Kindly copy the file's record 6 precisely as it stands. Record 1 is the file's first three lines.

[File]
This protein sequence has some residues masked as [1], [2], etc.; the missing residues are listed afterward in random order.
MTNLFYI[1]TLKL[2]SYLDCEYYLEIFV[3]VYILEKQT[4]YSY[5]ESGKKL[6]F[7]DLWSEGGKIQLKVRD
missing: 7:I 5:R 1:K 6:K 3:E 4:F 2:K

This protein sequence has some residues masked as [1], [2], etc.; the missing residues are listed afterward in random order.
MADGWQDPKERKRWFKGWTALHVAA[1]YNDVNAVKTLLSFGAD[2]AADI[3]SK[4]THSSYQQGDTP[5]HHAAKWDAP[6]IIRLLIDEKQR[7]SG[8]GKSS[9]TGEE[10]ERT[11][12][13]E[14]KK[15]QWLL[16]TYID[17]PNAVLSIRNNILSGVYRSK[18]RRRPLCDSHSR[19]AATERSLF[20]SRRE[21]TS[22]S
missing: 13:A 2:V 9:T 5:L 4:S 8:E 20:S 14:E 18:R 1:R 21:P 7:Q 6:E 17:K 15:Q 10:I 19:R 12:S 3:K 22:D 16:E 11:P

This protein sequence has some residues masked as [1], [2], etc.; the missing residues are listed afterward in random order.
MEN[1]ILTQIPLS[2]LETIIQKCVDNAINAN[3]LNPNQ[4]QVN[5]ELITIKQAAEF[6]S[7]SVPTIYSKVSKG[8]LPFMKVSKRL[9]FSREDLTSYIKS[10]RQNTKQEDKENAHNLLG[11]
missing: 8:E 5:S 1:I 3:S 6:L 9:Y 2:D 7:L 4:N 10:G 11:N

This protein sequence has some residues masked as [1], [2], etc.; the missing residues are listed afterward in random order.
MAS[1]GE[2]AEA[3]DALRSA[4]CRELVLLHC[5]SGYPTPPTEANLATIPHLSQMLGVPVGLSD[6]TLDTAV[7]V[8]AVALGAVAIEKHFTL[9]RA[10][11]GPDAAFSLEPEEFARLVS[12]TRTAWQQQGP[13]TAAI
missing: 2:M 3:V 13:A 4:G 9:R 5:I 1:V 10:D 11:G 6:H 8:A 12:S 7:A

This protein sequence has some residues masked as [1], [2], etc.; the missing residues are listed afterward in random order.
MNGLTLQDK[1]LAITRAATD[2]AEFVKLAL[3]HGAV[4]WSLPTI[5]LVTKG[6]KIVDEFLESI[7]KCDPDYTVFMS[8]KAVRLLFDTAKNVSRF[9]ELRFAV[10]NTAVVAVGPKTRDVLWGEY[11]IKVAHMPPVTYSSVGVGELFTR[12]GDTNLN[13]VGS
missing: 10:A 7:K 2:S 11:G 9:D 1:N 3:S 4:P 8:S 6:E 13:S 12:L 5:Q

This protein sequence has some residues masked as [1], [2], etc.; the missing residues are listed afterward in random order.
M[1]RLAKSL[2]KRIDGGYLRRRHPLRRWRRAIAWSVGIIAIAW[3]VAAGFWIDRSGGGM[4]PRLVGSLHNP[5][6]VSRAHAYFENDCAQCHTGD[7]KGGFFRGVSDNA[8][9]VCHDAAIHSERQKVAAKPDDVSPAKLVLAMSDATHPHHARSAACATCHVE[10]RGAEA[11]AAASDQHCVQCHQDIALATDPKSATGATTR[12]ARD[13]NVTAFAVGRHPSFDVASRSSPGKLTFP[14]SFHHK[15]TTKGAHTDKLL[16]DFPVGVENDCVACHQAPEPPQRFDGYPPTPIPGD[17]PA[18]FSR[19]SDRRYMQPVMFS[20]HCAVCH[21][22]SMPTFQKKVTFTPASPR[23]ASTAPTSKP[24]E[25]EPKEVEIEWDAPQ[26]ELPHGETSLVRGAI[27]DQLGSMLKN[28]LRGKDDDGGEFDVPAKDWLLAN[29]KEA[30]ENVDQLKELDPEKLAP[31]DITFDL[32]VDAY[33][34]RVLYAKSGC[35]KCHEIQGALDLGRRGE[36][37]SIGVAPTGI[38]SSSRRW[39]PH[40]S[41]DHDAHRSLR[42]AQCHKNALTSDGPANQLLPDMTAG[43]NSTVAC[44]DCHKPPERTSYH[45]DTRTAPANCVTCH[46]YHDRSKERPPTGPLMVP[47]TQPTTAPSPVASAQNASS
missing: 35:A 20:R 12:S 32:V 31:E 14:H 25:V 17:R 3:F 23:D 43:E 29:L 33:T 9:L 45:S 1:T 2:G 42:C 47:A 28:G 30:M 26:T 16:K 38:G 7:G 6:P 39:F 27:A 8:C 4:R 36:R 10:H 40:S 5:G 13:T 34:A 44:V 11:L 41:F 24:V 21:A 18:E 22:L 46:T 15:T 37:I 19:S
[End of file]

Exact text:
This protein sequence has some residues masked as [1], [2], etc.; the missing residues are listed afterward in random order.
M[1]RLAKSL[2]KRIDGGYLRRRHPLRRWRRAIAWSVGIIAIAW[3]VAAGFWIDRSGGGM[4]PRLVGSLHNP[5][6]VSRAHAYFENDCAQCHTGD[7]KGGFFRGVSDNA[8][9]VCHDAAIHSERQKVAAKPDDVSPAKLVLAMSDATHPHHARSAACATCHVE[10]RGAEA[11]AAASDQHCVQCHQDIALATDPKSATGATTR[12]ARD[13]NVTAFAVGRHPSFDVASRSSPGKLTFP[14]SFHHK[15]TTKGAHTDKLL[16]DFPVGVENDCVACHQAPEPPQRFDGYPPTPIPGD[17]PA[18]FSR[19]SDRRYMQPVMFS[20]HCAVCH[21][22]SMPTFQKKVTFTPASPR[23]ASTAPTSKP[24]E[25]EPKEVEIEWDAPQ[26]ELPHGETSLVRGAI[27]DQLGSMLKN[28]LRGKDDDGGEFDVPAKDWLLAN[29]KEA[30]ENVDQLKELDPEKLAP[31]DITFDL[32]VDAY[33][34]RVLYAKSGC[35]KCHEIQGALDLGRRGE[36][37]SIGVAPTGI[38]SSSRRW[39]PH[40]S[41]DHDAHRSLR[42]AQCHKNALTSDGPANQLLPDMTAG[43]NSTVAC[44]DCHKPPERTSYH[45]DTRTAPANCVTCH[46]YHDRSKERPPTGPLMVP[47]TQPTTAPSPVASAQNASS
missing: 35:A 20:R 12:S 32:V 31:E 14:H 25:V 17:R 3:F 23:D 43:E 29:L 33:T 9:L 45:S 1:T 2:G 42:C 47:A 28:G 30:M 26:T 16:K 38:G 7:G 6:P 39:F 27:A 8:C 4:R 36:R 10:H 40:S 5:G 13:T 34:A 44:V 11:L 41:F 24:V 21:A 18:E 22:L 46:T 15:T 37:I 19:S